In which I disagree with Ben Shapiro and others who support red flag gun laws. There are a number of reasons for my disagreement; here are some, in no particular order. They are, each of them individually, must less collectively, deal breakers.
There’s considerable concern—legitimately so—about going through due process to protect the rights of the individual being “accused” of mental instability or of being dangerous otherwise to folks with whom he might come in contact (home, shopping mall,…). If the man truly is that dangerous, though, the court process cannot act quickly enough to mitigate the situation in the real time during which the danger supposedly exists.
…and there’s surveillance.
The FBI is looking at ways to scan Facebook (and Twitter, et al.) postings with a view to proactively identify and reactively monitor threats to the United States and its interests.
In late 2016, following an investigation by the American Civil Liberties Union into social-media monitoring done by outside developers on behalf of law enforcement, Facebook and Twitter cracked down on those services and explicitly banned the use of their data for surveillance purposes….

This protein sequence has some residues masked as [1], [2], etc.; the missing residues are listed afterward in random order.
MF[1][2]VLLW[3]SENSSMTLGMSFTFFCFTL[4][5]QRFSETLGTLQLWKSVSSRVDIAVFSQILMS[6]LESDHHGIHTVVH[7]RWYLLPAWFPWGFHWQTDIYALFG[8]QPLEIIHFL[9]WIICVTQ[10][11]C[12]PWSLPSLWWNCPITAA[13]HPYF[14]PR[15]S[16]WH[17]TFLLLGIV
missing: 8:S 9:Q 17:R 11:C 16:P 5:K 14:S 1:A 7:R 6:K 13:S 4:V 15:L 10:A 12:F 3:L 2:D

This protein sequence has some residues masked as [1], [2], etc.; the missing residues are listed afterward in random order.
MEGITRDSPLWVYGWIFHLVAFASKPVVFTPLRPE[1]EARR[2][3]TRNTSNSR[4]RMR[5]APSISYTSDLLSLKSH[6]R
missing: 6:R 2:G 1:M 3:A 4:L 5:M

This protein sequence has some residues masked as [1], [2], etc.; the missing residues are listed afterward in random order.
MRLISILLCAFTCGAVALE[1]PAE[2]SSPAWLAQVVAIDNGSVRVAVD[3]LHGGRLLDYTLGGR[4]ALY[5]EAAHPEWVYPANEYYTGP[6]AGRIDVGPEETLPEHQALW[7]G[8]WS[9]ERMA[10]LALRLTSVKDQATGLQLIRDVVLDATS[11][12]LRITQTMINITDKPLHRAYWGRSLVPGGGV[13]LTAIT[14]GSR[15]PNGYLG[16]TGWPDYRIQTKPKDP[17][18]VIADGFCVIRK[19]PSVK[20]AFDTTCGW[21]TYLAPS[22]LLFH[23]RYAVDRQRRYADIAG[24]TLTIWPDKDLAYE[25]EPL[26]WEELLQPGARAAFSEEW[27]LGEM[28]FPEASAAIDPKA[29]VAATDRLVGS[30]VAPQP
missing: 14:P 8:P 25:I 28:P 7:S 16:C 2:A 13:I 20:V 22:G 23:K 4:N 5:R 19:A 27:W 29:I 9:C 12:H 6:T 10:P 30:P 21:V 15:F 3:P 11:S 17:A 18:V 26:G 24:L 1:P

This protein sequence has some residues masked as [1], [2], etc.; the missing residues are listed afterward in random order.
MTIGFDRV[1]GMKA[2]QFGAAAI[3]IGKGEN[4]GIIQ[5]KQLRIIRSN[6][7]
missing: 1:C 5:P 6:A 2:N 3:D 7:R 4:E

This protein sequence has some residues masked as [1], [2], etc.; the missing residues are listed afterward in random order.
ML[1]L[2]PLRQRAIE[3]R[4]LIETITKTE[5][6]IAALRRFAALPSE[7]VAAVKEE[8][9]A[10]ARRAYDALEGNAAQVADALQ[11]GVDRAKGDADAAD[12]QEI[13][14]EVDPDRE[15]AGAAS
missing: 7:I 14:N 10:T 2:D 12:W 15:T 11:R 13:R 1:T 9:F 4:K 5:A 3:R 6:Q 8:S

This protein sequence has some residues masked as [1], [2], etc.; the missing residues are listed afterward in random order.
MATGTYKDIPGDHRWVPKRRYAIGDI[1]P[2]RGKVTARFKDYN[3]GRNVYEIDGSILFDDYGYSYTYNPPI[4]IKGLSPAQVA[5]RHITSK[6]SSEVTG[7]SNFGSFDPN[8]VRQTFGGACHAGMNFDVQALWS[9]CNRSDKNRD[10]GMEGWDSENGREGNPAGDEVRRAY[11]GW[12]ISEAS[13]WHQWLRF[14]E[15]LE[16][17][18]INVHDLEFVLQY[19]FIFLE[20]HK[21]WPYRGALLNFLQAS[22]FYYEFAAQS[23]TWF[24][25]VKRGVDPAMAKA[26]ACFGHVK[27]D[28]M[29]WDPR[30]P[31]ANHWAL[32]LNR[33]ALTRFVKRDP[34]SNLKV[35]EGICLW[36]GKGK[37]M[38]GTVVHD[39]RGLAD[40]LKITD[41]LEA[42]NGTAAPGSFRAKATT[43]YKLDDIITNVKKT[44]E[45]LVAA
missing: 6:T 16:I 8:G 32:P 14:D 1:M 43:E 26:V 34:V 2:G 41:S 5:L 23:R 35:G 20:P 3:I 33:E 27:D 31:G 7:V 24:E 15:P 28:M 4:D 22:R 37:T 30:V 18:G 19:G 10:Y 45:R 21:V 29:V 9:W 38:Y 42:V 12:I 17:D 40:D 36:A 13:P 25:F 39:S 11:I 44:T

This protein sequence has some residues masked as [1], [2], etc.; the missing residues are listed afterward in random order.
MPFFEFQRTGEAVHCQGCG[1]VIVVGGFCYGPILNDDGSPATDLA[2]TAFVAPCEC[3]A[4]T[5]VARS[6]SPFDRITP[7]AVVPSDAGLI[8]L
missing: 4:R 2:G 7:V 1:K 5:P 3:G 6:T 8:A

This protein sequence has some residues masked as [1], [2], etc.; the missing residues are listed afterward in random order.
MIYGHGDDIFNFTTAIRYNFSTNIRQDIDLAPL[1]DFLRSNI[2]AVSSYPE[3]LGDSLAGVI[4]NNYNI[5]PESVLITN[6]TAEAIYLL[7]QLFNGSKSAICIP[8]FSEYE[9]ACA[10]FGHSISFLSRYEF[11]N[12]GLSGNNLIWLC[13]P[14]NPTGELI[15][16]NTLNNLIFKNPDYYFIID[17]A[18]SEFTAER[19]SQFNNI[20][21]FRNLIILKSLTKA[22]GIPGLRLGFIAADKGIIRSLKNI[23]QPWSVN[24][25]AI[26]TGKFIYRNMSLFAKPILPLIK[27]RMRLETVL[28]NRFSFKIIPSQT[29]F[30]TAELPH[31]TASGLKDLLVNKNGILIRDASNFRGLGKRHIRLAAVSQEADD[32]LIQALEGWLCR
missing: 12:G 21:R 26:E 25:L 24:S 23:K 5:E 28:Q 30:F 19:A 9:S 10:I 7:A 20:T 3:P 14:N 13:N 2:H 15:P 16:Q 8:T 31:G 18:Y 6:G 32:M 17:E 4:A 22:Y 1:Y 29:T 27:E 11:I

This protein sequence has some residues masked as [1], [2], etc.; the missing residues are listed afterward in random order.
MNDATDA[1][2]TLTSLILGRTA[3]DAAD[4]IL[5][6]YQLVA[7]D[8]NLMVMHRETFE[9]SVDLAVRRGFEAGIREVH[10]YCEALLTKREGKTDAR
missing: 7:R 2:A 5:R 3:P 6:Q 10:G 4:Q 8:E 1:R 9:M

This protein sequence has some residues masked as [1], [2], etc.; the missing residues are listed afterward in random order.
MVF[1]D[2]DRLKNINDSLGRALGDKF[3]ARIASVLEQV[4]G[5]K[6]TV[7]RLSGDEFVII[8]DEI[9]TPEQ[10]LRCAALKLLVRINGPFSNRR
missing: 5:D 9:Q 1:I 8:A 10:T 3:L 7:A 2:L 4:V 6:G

Facebook’s ban allowed law-enforcement agencies to look at public profiles manually but not use software designed for large-scale collection and analysis of user data.
A couple of instructive graphs, via Mark Perry at Carpe Diem AEI.
Yet, Progressive-Democrats—especially those competing to become our President—insist on disarming us.
Why is that, I wonder?
Permanent link to this post
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Now they’re getting overt regarding the protests in Hong Kong against the local pseudo-autonomous government’s misbehaviors.
…those who play with fire will perish by it.
That’s pretty stark considering the overtly peaceful nature of the protests. Yang Guang, speaking for the PRC’s Hong Kong and Macao Affairs Office of State Council:
[PRC] central government has “immense strength” and that punishment for those behind the demonstrations is “only a matter of time.”
“Don’t ever misjudge the situation and mistake our restraint for weakness.”
This is a preview of
The People’s Republic of China Threatens
. Read the full post (180 words, estimated 43 secs reading time)
Here are some actual data—facts that the Progressive-Democrats running for President are pleased to ignore—as produced by Ryan Saavedra (@RealSaavedra):
Average # of deaths per day in US:Abortion: 1,778
Heart disease: 1,773
Medical error: 685
Drunk driving: 28
Underage drinking: 11
Teen texting-and-driving: 8
All Rifles: 1
Abortion: (link: https://nrlc.org/uploads/factsheets/FS01AbortionintheUS.pdf )
Heart disease/cancer/accidents/stroke/alzheimers/flu/suicide: (link: https://www.cdc.gov/nchs/fastats/leading-causes-of-death.htm )
Medical error: (link: https://www.cnbc.com/2018/02/22/medical-errors-third-leading-cause-of-death-in-america.html )
Opioids: (link: https://www.cdc.gov/drugoverdose/epidemic/index.html )
Drunk driving: (link: https://www.cdc.gov/motorvehiclesafety/impaired_driving/impaired-drv_factsheet.html )
Yet those Progressive-Democrat politicians want to control rifles, ultimately to take away all of our weapons.